“On August 6, 1945, during World War II (1939-45), an American B-29 bomber dropped the world’s first deployed atomic bomb over the Japanese city of Hiroshima. The explosion wiped out 90 percent of the city and immediately killed 80,000 people; tens of thousands more would later die of radiation exposure. Three days later, a second B-29 dropped another A-bomb on Nagasaki, killing an estimated 40,000 people. Japan’s Emperor Hirohito announced his country’s unconditional surrender in World War II in a radio address on August 15, citing the devastating power of “a new and most cruel bomb.” [“BOMBING OF HIROSHIMA AND NAGASAKI,”]

“After the defeat of Japan in World War II, the United States led the Allies in the occupation and rehabilitation of the Japanese state. Between 1945 and 1952, the U.S. occupying forces, led by General Douglas A. MacArthur, enacted widespread military, political, economic, and social reforms.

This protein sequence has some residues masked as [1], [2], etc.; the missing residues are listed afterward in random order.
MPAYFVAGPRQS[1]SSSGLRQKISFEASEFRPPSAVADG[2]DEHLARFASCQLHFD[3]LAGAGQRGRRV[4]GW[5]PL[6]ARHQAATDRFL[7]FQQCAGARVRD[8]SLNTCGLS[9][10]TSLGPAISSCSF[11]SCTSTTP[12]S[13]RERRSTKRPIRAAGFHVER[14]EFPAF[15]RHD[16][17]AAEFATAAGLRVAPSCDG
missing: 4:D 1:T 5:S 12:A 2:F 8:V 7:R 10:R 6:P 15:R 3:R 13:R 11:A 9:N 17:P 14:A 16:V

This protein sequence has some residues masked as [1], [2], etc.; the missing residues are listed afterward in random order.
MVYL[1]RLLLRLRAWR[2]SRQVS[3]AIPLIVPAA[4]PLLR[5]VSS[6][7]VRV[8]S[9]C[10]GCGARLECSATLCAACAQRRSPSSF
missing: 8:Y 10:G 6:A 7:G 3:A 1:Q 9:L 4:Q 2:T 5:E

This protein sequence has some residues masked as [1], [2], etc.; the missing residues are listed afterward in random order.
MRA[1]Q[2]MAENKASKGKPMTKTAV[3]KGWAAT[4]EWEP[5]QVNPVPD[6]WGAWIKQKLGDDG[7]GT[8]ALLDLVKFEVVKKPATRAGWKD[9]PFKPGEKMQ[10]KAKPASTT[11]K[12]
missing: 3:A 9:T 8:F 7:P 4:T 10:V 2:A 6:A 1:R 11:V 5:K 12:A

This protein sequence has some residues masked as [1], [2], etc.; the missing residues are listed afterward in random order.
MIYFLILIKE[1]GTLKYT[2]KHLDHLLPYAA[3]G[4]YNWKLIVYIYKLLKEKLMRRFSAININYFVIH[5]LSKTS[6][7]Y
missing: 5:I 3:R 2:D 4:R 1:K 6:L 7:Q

“In September, 1945, General Douglas MacArthur took charge of the Supreme Command of Allied Powers (SCAP) . . . MacArthur had the final authority to make all decisions. The occupation of Japan can be divided into three phases: the initial effort to punish and reform Japan, the work to revive the Japanese economy, and the conclusion of a formal peace treaty and alliance.

“The first phase, roughly from the end of the war in 1945 through 1947, involved the most fundamental changes for the Japanese Government and society . . . SCAP dismantled the Japanese army and banned former military officers from taking roles of political leadership in the new government. In the economic field, SCAP introduced land reform, designed to benefit the majority tenant farmers and reduce the power of rich landowners, many of whom had advocated for war and supported Japanese expansionism . . . MacArthur also tried to break up the large Japanese business conglomerates, or zaibatsu, as part of the effort to transform the economy into a free market capitalist system. In 1947, Allied advisors essentially dictated a new constitution to Japan’s leaders. Some of the most profound changes in the document included downgrading the emperor’s status to that of a figurehead without political control and placing more power in the parliamentary system, promoting greater rights and privileges for women, and renouncing the right to wage war. . .” [Occupation and Reconstruction of Japan, 1945–52, U.S. Department of State, Office of the Historian]